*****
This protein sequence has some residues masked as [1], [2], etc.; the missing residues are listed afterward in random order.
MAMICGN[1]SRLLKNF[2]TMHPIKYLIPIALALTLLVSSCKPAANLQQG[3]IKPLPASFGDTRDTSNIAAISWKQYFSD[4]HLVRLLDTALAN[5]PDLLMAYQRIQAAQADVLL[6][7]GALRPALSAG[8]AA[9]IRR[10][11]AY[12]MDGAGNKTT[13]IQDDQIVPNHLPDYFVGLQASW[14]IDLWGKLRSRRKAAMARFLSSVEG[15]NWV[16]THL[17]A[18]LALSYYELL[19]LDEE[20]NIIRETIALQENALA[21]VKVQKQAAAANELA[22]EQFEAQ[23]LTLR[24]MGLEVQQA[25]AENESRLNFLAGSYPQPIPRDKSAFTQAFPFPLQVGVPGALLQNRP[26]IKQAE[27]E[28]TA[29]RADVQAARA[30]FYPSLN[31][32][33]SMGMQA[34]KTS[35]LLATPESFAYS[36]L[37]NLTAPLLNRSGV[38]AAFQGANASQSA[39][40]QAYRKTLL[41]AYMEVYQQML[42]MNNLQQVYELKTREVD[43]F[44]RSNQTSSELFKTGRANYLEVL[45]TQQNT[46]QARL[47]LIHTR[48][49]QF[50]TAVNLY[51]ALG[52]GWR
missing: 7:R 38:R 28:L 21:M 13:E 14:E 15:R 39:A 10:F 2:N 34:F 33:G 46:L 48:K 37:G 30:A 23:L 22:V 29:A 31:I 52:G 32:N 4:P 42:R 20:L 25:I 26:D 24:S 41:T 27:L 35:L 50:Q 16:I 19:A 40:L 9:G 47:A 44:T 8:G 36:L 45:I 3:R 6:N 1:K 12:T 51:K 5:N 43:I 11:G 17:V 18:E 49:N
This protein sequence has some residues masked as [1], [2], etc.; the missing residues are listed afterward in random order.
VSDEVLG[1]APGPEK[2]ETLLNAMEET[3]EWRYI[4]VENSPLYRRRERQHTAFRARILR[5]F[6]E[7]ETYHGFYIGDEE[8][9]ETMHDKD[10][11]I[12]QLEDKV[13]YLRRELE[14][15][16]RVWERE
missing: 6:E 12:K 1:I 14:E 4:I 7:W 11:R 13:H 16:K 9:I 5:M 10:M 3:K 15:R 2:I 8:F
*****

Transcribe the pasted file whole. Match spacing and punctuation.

This protein sequence has some residues masked as [1], [2], etc.; the missing residues are listed afterward in random order.
MAMICGN[1]SRLLKNF[2]TMHPIKYLIPIALALTLLVSSCKPAANLQQG[3]IKPLPASFGDTRDTSNIAAISWKQYFSD[4]HLVRLLDTALAN[5]PDLLMAYQRIQAAQADVLL[6][7]GALRPALSAG[8]AA[9]IRR[10][11]AY[12]MDGAGNKTT[13]IQDDQIVPNHLPDYFVGLQASW[14]IDLWGKLRSRRKAAMARFLSSVEG[15]NWV[16]THL[17]A[18]LALSYYELL[19]LDEE[20]NIIRETIALQENALA[21]VKVQKQAAAANELA[22]EQFEAQ[23]LTLR[24]MGLEVQQA[25]AENESRLNFLAGSYPQPIPRDKSAFTQAFPFPLQVGVPGALLQNRP[26]IKQAE[27]E[28]TA[29]RADVQAARA[30]FYPSLN[31][32][33]SMGMQA[34]KTS[35]LLATPESFAYS[36]L[37]NLTAPLLNRSGV[38]AAFQGANASQSA[39][40]QAYRKTLL[41]AYMEVYQQML[42]MNNLQQVYELKTREVD[43]F[44]RSNQTSSELFKTGRANYLEVL[45]TQQNT[46]QARL[47]LIHTR[48][49]QF[50]TAVNLY[51]ALG[52]GWR
missing: 7:R 38:R 28:L 21:M 13:E 14:E 15:R 39:A 10:F 2:N 34:F 33:G 46:L 48:K 37:G 30:A 23:L 22:V 29:A 31:I 52:G 32:N 4:P 42:R 20:L 25:I 26:D 24:S 41:T 27:L 35:L 50:Q 16:I 19:A 40:L 9:G 47:A 44:T 8:G 36:L 45:I 3:R 6:N 1:K 12:T 51:K 5:N 43:I 11:G 17:V 18:E 49:N
This protein sequence has some residues masked as [1], [2], etc.; the missing residues are listed afterward in random order.
VSDEVLG[1]APGPEK[2]ETLLNAMEET[3]EWRYI[4]VENSPLYRRRERQHTAFRARILR[5]F[6]E[7]ETYHGFYIGDEE[8][9]ETMHDKD[10][11]I[12]QLEDKV[13]YLRRELE[14][15][16]RVWERE
missing: 6:E 12:K 1:I 14:E 4:I 7:W 11:R 13:H 16:K 9:I 5:M 10:M 3:K 15:R 2:I 8:F